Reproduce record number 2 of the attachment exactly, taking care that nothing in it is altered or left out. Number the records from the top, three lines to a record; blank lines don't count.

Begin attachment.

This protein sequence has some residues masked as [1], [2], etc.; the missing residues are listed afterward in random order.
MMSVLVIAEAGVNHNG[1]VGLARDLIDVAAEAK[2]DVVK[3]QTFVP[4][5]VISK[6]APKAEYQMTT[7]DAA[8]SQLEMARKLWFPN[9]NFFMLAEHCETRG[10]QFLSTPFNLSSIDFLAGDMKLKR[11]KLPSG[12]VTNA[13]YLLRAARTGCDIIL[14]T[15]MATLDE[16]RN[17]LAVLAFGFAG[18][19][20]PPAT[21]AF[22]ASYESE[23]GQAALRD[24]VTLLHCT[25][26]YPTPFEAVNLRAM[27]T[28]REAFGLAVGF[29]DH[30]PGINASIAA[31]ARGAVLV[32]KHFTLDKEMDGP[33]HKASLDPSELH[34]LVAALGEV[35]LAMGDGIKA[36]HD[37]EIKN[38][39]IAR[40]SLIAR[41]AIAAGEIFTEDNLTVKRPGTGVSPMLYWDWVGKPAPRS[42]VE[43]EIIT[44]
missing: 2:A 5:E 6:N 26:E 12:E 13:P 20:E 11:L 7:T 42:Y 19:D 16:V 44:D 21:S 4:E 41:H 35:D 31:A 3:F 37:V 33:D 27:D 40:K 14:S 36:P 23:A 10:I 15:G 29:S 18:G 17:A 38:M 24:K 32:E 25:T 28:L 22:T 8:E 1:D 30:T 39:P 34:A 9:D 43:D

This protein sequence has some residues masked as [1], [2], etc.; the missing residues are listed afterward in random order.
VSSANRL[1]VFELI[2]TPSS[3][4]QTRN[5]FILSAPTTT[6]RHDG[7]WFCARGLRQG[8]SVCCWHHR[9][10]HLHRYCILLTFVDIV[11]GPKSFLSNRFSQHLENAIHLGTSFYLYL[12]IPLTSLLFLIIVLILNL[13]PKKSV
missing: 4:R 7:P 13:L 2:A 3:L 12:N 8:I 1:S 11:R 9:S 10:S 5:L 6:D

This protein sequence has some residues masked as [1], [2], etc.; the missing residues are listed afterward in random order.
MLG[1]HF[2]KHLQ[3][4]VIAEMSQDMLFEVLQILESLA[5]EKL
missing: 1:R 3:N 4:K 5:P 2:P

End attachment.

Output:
This protein sequence has some residues masked as [1], [2], etc.; the missing residues are listed afterward in random order.
VSSANRL[1]VFELI[2]TPSS[3][4]QTRN[5]FILSAPTTT[6]RHDG[7]WFCARGLRQG[8]SVCCWHHR[9][10]HLHRYCILLTFVDIV[11]GPKSFLSNRFSQHLENAIHLGTSFYLYL[12]IPLTSLLFLIIVLILNL[13]PKKSV
missing: 4:R 7:P 13:L 2:A 3:L 12:N 8:I 1:S 11:R 9:S 10:S 5:L 6:D